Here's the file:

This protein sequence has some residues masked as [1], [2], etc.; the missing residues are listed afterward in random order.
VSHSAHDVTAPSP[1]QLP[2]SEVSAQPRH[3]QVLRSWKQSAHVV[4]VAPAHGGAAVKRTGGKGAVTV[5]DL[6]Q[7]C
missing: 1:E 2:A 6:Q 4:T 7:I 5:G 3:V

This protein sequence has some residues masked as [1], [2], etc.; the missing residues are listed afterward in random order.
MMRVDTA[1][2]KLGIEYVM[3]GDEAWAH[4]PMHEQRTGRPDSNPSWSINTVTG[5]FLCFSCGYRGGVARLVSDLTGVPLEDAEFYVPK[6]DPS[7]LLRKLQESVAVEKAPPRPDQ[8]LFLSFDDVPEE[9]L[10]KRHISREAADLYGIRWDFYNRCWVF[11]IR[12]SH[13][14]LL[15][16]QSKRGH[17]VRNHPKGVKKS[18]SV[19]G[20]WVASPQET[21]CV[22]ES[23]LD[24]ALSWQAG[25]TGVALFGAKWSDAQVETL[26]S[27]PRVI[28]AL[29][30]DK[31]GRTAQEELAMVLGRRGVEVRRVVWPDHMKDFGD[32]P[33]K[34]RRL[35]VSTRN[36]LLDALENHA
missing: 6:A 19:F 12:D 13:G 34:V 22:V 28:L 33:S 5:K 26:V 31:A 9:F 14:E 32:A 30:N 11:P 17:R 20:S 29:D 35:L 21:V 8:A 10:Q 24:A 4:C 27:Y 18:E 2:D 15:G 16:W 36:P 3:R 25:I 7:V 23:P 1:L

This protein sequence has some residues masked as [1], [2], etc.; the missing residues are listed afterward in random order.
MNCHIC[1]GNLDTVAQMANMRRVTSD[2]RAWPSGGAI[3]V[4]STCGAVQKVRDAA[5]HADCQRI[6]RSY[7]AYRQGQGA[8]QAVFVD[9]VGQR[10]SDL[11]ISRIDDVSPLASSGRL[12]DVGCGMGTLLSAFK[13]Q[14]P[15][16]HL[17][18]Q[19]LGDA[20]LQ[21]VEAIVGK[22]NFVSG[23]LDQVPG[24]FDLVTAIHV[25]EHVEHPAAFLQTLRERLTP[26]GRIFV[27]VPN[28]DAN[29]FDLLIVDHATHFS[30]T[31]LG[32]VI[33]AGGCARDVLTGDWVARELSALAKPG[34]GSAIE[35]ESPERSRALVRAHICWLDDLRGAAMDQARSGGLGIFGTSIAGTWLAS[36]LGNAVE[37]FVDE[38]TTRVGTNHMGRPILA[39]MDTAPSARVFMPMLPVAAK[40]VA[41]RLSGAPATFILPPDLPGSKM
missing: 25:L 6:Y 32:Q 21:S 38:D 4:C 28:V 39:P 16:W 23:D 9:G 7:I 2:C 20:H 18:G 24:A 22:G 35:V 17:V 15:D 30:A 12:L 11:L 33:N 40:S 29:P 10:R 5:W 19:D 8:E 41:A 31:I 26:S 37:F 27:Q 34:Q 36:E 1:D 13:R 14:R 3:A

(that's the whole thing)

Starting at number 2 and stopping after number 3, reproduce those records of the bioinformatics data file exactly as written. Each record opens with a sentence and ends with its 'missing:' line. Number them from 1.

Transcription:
This protein sequence has some residues masked as [1], [2], etc.; the missing residues are listed afterward in random order.
MMRVDTA[1][2]KLGIEYVM[3]GDEAWAH[4]PMHEQRTGRPDSNPSWSINTVTG[5]FLCFSCGYRGGVARLVSDLTGVPLEDAEFYVPK[6]DPS[7]LLRKLQESVAVEKAPPRPDQ[8]LFLSFDDVPEE[9]L[10]KRHISREAADLYGIRWDFYNRCWVF[11]IR[12]SH[13][14]LL[15][16]QSKRGH[17]VRNHPKGVKKS[18]SV[19]G[20]WVASPQET[21]CV[22]ES[23]LD[24]ALSWQAG[25]TGVALFGAKWSDAQVETL[26]S[27]PRVI[28]AL[29][30]DK[31]GRTAQEELAMVLGRRGVEVRRVVWPDHMKDFGD[32]P[33]K[34]RRL[35]VSTRN[36]LLDALENHA
missing: 6:A 19:F 12:D 13:G 34:V 22:V 28:L 33:S 5:K 26:V 31:A 9:F 14:E 32:A 30:N 11:P 17:R 20:S 29:D 35:L 21:V 8:A 10:Q 24:A 4:C 27:Y 18:E 2:D 15:G 16:W 36:P 3:R 25:I 7:V 23:P 1:L

This protein sequence has some residues masked as [1], [2], etc.; the missing residues are listed afterward in random order.
MNCHIC[1]GNLDTVAQMANMRRVTSD[2]RAWPSGGAI[3]V[4]STCGAVQKVRDAA[5]HADCQRI[6]RSY[7]AYRQGQGA[8]QAVFVD[9]VGQR[10]SDL[11]ISRIDDVSPLASSGRL[12]DVGCGMGTLLSAFK[13]Q[14]P[15][16]HL[17][18]Q[19]LGDA[20]LQ[21]VEAIVGK[22]NFVSG[23]LDQVPG[24]FDLVTAIHV[25]EHVEHPAAFLQTLRERLTP[26]GRIFV[27]VPN[28]DAN[29]FDLLIVDHATHFS[30]T[31]LG[32]VI[33]AGGCARDVLTGDWVARELSALAKPG[34]GSAIE[35]ESPERSRALVRAHICWLDDLRGAAMDQARSGGLGIFGTSIAGTWLAS[36]LGNAVE[37]FVDE[38]TTRVGTNHMGRPILA[39]MDTAPSARVFMPMLPVAAK[40]VA[41]RLSGAPATFILPPDLPGSKM
missing: 25:L 6:Y 32:Q 21:S 38:D 4:C 28:V 39:P 16:W 23:D 9:G 7:I 2:C 20:H 18:G 24:A 22:G 35:V 17:V 15:D 30:A 12:L 11:L 33:N 40:S 29:P 10:R 5:W 19:D 8:E 41:A 31:I 26:S 37:F 27:Q 34:Q 36:E 1:D 13:R 14:R 3:A